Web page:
To Richard Oswald
Two copies,3 press copy of copy, and transcript: National Archives
Passy, July 28. 1782.
I have but this Minute had an Opportunity by the Departure of my Company of perusing the Letters you put into my Hands this afternoon; and I return them directly without waiting till our Interview to morrow morning, because I would not give a Moment’s Delay to the Delivery of those directed to other Persons. The Situation of Capt. Asgill & his Family aflicts me: but I do not see what can be done by anyone here to relieve them.4 It cannot be suppos’d that General Washington has the least Desire of taking the Life of that Gentleman. His Aim is to obtain the Punishment of a deliberate murder, committed on a Prisoner in cold Blood by Captain Lippincutt. If the English refuse to deliver up or punish this Murderer, it is saying that they chuse to preserve him rather than Capt. Asgill. It seems to me therefore that the Application should be made to the English ministers, for positive Orders, directing Gen. Carleton to deliver up Lippincutt which Orders being obtain’d should be dispatched immediately by a swift sailing Vessel. I do not think any other means can produce the Effect desired. The cruel Murders of this kind committed by the English on our People since the Commencement of the War, are innumerable. The Congress and their Generals, to satisfy the People, have often threaten’d Retaliation; but have always hitherto forborne to execute it; & they have been often insultingly told by their Enemies that this Forbearance did not proceed from Humanity but Fear. General Greene, tho’ he solemnly & publicly promis’d it in a Proclamation, never made any Retaliation for the Murder of Col: Hayne’s,5 & many others in Carolina; and the People who now think that if he had fulfill’d his Promise, this Crime would not have been committed, clamour so loudly, that I doubt General Washington cannot well refuse what appears to them so just and necessary for their common Security. I am persuaded nothing I could say to him on the Occasion would have the least effect in changing his Determination. Excuse me then, if I presume to advise the Dispatching a Courier immediately to London, proposing to the Consideration of Ministers the sending such orders to General Carleton directly. They would have an excellent Effect in other Views. The Post goes to morrow morning at ten o Clock; but as nine Days have been spent in bringing the Letters here, by that Conveyance, an Express is preferable.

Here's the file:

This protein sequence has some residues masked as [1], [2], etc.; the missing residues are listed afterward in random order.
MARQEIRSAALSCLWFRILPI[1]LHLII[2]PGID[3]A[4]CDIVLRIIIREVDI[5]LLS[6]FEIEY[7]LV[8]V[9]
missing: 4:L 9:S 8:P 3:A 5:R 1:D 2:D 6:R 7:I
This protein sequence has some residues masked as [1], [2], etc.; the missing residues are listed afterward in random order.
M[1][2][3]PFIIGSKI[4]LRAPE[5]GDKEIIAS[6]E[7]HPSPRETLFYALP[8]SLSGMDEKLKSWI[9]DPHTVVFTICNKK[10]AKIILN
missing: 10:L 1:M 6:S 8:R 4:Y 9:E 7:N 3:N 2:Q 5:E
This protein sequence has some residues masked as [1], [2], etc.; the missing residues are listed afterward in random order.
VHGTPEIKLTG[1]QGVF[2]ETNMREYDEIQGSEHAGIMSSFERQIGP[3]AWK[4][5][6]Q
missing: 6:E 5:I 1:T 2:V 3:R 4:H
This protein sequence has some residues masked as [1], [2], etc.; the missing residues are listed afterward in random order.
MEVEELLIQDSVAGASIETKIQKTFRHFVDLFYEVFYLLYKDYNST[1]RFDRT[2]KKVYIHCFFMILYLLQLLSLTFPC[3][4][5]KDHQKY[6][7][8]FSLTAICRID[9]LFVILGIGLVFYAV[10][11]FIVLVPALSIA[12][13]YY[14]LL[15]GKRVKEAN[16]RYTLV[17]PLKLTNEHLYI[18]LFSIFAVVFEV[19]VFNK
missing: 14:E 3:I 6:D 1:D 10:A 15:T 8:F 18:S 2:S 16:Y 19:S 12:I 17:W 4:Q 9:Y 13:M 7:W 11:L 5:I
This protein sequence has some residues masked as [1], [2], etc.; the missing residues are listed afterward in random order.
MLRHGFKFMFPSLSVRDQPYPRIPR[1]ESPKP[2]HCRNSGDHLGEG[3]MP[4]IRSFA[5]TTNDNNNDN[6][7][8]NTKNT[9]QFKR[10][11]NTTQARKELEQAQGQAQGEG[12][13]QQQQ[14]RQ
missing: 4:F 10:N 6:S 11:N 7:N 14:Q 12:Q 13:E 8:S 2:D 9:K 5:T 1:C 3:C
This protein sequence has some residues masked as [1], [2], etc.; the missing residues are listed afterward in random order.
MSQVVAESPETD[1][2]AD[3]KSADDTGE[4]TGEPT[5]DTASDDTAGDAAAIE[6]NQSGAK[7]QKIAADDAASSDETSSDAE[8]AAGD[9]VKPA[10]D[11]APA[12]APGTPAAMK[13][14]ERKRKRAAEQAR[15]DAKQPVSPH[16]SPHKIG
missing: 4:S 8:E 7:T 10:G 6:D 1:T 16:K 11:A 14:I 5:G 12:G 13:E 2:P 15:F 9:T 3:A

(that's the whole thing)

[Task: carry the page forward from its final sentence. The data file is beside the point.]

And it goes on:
With sincere Esteem, I have the honour to be, Sir, &c. &c &c
(signed) B. Franklin
3. Both of which are in the hand of L’Air de Lamotte; the press copy is of the copy from which we print.
4. Eventually Vergennes successfully intervened on behalf of Asgill; see our annotation of Livingston to BF, May 30.
5. See XXXVI, 162–3n, 268n.